Posted: 5:33 pm Monday, July 14th, 2014
By Ken Sugiura
The first in a series of previews of the teams on Georgia Tech’s 2014 schedules, with analysis provided by writers who cover each of the teams. We’ll start with Wofford, courtesy of Myron Hosea, who covers the team for the Greenville News. You can read his stuff here and follow him on Twitter here.
Record in 2013: 5-6
Sagarin rating in 2013: 176
Semi-interesting fact: Wofford is one of at least four colleges nicknamed the Terriers. The other three: Boston University, Hiram College, Saint Francis College.
Recent games against FBS teams: 69-3 loss to Baylor last year, 24-7 loss to South Carolina in 2012, 35-27 loss to Clemson in 2011.
Q: I know Wofford has been relatively successful in recent years, with FBS postseason appearances in 2007, 08, 10, 11 and 12. What has contributed to that high level of consistency?
A. One reason for that high level of consistency is the word “consistency” itself. Wofford is one of those programs that has developed a system, annually finds the players that fit that system and run it well, and they execute week-to-week. As you know from covering Georgia Tech, the offense that Wofford runs (very much like Tech’s) can be difficult for teams on the FCS and FBS levels to defend if they prepare for it just once a year.
Wofford also always seem to be outmanned defensively, but again, they have a system on that side of the ball that leads to big plays at key moments. Head coach Mike Ayers once told us after a game in which Wofford’s defense was pushed all over the field and yet the team won that “until they cross that last line (the goal line), it’s just stats.” I think Wofford’s year-to-year success mirrors the offense/defense. You don’t think they’re doing much, but at the end of the game the Terriers have 400-500 yards of offense and more points than you. They know what works, they know who they need to make it work, and they go put it together.
Ayers being head coach since 1988, of course, is a big factor in that consistency. The staff has not had a lot of turnover until the last few years. The long-time defensive coordinator left for Appalachian State after the 2012 season. Another long-time assistant replaced him last season, but he left for a new career after 2013. Yet another long-time assistant has the defensive reins this season.
Q: Is the 2014 team expected to be on par with the recent teams that have reached the postseason?
A: Certainly the system remains in place, and I think the players are there for the 2014 Wofford team to be on par with the recent teams. This is a program that has had just two losing seasons out of the last 12, so you think Wofford will rebound this season. The revamp of the Southern Conference football alignment (Appalachian State, Georgia Southern, and Elon out; Mercer and VMI in this year), should work in their favor.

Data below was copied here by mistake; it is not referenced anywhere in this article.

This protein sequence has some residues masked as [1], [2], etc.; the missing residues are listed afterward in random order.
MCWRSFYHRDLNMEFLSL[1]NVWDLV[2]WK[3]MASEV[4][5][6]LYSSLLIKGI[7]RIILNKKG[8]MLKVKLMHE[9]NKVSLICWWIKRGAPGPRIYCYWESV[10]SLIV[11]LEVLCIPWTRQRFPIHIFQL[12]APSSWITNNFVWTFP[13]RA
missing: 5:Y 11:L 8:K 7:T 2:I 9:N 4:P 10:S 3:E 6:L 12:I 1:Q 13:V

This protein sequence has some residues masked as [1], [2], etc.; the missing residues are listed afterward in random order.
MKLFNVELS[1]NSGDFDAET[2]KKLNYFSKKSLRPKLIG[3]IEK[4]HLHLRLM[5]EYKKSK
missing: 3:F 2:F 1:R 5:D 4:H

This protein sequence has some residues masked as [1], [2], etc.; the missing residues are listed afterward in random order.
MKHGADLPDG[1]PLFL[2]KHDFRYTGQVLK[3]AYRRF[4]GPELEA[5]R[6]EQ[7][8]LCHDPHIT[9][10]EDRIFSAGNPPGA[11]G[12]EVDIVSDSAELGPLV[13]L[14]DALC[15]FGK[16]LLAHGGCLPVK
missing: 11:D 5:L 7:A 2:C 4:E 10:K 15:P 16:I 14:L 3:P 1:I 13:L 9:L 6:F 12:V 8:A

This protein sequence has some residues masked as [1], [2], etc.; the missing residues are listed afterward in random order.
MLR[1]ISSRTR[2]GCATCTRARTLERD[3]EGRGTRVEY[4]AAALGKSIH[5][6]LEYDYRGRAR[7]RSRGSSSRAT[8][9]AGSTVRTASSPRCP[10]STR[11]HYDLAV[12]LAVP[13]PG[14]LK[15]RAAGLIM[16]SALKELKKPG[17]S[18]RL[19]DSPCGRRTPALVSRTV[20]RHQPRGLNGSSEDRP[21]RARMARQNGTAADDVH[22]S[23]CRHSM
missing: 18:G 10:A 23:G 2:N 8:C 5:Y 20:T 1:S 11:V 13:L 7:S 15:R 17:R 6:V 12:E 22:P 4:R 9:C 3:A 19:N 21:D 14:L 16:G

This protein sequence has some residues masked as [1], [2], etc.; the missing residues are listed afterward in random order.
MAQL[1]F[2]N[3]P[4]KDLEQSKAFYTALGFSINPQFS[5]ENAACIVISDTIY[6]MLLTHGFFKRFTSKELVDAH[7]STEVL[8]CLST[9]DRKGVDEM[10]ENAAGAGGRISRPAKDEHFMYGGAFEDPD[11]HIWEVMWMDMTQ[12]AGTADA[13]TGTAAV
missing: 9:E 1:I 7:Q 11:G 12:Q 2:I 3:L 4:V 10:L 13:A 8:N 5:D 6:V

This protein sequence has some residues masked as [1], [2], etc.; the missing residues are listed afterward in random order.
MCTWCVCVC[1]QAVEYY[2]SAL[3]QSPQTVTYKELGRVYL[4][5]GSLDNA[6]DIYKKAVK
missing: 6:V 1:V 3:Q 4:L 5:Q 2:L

To make the playoffs this season, four road games are important: at Gardner-Webb, at Samford, at Chattanooga, and at Furman. All four of those teams beat Wofford last season – the last three in that season-ending four-game losing streak last year. After the season opener, all of Wofford’s games are winnable.
The 2013 team wasn’t as effective at making plays consistently as teams in the recent past. Wofford seemed to lose its ability to make a big play or a big stop or not turn the ball over as it lost the final four games a year ago. It was clear during spring practice that the emphasis was on finding the players who could do those things consistently this year.
Q: Who are one or two players that Tech needs to be concerned about?
A: Defensively: Kevin Thomas, the returning starter at one of the inside linebacker positions will be the key to the defense in 2014. Ayers has said he is the man they will depend on to be the leader. D-linemen E. J. Speller and Tarek Odom are pretty good.
Offensively: Fullback Jonny Martin will need to have a good season for the offense to get back to its usual effectiveness. If one of the four quarterback candidates takes control in August practice and becomes the clear starter, then he will be a player to watch.
Special teams: No one, really, at this time.
Q: How would you describe what the wingbone offense is?
A: Wofford’s version of the wingbone is very similar to Tech’s and Georgia Southern, especially in its base look. It has become more multiple in the past couple of years, however. I think they tend to run one-back and two-back sets a lot with an extra wide receiver split out or one of the HBs wide. They’ll even run a shotgun look. Still, it comes down to having at least a couple of options on each play. I think which sets they’ll run out of the most in 2014 will depend on who wins the QB job and how many of the HBs step up this year.
Q: Has Wofford or its fans harbored any hopes of making the jump to FBS?
A: I have not felt that Wofford or its fans see a need to jump to FBS. With an enrollment of 1,600 students, Wofford is one of the smallest schools in Division 1. I get the sense that the Terriers athletic program wants to be the best it can be right where it’s at in Division 1/FCS. As an athletic program, they’ve had their most success in FCS football and men’s basketball (Wofford won the Southern Conference tourney last season to make the NCAA tournament and has almost everyone back).
Additionally… You may have already seen this, but Wofford has 16 players from the state of Georgia plus three signees from Georgia. Three of the four players vying for QB are from Georgia: Evan Jacks (Johns Creek), Brandon Goodson (Dacula), and Brad Butler (Rome). Some other players from Georgia who could have big roles are HB/WR Nick Colvin (Bogart), HB Cam Flowers (Damascus), WR Wade Francis (Alpharetta), and TE Taylor Bragg (Thomasville).